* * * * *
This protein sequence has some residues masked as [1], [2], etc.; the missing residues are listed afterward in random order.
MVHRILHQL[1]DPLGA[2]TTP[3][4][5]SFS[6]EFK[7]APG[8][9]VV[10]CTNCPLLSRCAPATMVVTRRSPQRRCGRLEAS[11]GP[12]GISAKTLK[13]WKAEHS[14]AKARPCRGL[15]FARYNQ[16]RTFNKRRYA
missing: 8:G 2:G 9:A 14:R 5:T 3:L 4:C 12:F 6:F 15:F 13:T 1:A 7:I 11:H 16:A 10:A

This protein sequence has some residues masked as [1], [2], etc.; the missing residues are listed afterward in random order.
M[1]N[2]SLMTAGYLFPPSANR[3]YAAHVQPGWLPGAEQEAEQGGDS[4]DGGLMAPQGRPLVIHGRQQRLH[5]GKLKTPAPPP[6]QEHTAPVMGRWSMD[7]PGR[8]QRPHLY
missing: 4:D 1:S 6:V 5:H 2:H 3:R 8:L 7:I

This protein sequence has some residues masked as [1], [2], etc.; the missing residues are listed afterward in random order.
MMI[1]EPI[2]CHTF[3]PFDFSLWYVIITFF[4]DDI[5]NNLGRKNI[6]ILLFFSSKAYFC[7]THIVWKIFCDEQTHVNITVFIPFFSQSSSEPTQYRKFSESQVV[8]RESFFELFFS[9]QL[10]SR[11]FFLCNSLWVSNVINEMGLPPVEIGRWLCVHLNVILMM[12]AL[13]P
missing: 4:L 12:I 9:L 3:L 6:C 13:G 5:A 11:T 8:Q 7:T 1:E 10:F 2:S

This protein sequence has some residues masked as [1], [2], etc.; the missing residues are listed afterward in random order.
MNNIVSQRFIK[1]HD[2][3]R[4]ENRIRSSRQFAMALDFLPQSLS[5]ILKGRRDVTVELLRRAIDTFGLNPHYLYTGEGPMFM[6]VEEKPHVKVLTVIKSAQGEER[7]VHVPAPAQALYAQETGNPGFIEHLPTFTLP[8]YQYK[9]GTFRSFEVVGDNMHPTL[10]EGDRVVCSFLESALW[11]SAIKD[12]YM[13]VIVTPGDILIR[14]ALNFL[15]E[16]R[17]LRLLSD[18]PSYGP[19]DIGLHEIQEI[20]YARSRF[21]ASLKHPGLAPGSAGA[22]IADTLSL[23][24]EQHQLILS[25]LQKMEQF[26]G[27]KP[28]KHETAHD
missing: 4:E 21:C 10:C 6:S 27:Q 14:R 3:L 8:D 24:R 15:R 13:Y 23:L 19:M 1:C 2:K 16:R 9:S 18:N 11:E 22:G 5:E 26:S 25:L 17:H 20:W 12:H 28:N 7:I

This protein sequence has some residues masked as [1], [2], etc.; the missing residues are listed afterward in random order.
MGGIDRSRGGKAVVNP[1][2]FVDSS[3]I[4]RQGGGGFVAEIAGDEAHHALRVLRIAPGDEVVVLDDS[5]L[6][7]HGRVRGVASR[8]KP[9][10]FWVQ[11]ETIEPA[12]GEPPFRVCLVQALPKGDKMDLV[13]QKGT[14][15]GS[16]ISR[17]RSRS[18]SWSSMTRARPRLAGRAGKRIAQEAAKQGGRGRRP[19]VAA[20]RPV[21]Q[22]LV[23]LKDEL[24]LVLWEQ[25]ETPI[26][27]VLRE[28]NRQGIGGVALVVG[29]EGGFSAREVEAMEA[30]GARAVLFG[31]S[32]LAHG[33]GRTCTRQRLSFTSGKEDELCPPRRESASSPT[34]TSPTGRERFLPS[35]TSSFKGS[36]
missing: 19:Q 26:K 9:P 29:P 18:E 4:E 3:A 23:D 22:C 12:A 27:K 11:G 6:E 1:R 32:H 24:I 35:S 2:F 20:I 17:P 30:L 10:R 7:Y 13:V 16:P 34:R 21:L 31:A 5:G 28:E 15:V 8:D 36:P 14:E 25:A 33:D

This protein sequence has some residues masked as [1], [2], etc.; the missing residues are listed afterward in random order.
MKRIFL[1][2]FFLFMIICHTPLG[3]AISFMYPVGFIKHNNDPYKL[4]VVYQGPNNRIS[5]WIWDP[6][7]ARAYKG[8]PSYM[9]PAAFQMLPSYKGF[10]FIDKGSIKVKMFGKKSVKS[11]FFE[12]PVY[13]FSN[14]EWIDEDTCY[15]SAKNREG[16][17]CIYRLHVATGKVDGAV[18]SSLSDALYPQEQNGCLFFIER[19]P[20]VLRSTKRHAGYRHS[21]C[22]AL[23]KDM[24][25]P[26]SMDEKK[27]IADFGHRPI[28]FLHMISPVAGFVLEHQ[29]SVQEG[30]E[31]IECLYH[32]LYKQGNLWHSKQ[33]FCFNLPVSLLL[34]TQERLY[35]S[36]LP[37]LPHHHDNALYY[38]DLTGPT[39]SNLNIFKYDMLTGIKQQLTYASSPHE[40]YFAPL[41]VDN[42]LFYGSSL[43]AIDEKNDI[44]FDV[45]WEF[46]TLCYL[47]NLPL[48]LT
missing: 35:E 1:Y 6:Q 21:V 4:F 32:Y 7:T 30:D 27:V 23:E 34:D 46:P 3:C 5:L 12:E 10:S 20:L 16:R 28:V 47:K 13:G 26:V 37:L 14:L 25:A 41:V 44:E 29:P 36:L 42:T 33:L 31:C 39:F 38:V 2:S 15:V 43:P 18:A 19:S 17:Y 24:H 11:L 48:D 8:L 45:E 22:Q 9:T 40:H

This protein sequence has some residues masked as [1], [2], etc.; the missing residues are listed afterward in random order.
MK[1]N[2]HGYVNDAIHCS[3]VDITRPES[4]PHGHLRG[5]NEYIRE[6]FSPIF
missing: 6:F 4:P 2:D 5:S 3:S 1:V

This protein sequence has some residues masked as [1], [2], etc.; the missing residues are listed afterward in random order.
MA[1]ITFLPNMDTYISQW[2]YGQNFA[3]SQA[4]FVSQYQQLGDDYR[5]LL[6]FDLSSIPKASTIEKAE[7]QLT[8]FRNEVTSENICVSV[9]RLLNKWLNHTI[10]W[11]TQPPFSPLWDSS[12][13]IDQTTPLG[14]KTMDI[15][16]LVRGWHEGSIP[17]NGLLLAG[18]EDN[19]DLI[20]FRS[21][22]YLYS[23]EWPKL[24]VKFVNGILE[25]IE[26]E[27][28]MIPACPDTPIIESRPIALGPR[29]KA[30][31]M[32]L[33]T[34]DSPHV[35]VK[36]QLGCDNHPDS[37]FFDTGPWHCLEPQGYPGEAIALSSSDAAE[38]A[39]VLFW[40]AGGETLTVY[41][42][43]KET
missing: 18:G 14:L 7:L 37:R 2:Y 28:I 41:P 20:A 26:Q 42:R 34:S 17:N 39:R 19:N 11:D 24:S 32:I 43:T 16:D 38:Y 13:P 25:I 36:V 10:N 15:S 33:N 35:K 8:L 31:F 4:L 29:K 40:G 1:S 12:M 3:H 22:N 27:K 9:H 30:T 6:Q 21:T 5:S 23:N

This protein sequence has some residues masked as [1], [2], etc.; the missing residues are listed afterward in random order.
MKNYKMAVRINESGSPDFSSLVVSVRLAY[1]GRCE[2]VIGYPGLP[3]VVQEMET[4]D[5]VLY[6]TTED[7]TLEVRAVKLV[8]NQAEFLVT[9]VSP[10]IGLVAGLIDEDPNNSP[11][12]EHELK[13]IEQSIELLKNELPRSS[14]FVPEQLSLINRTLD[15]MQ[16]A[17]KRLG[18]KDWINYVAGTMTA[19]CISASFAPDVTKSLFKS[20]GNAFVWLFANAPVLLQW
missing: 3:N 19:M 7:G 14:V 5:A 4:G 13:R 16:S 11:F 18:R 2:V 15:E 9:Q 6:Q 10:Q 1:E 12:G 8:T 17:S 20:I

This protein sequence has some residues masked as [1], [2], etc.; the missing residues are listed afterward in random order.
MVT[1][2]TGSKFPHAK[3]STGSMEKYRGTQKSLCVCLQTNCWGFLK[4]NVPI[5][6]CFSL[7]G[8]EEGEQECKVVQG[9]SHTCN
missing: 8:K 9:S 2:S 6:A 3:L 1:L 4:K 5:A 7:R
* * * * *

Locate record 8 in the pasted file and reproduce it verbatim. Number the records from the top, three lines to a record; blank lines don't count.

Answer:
This protein sequence has some residues masked as [1], [2], etc.; the missing residues are listed afterward in random order.
MA[1]ITFLPNMDTYISQW[2]YGQNFA[3]SQA[4]FVSQYQQLGDDYR[5]LL[6]FDLSSIPKASTIEKAE[7]QLT[8]FRNEVTSENICVSV[9]RLLNKWLNHTI[10]W[11]TQPPFSPLWDSS[12][13]IDQTTPLG[14]KTMDI[15][16]LVRGWHEGSIP[17]NGLLLAG[18]EDN[19]DLI[20]FRS[21][22]YLYS[23]EWPKL[24]VKFVNGILE[25]IE[26]E[27][28]MIPACPDTPIIESRPIALGPR[29]KA[30][31]M[32]L[33]T[34]DSPHV[35]VK[36]QLGCDNHPDS[37]FFDTGPWHCLEPQGYPGEAIALSSSDAAE[38]A[39]VLFW[40]AGGETLTVY[41][42][43]KET
missing: 18:G 14:L 7:L 37:R 2:Y 28:I 41:P 20:A 26:Q 42:R 34:S 17:N 39:R 19:N 11:D 24:S 32:I 43:T 16:D 38:Y 13:P 25:I 36:V 10:N 15:S 33:N 35:K 8:L 31:F 4:L 29:K 40:G 1:S 12:M 3:H 22:N 27:K 9:H 30:T 6:Q 21:T 5:S 23:N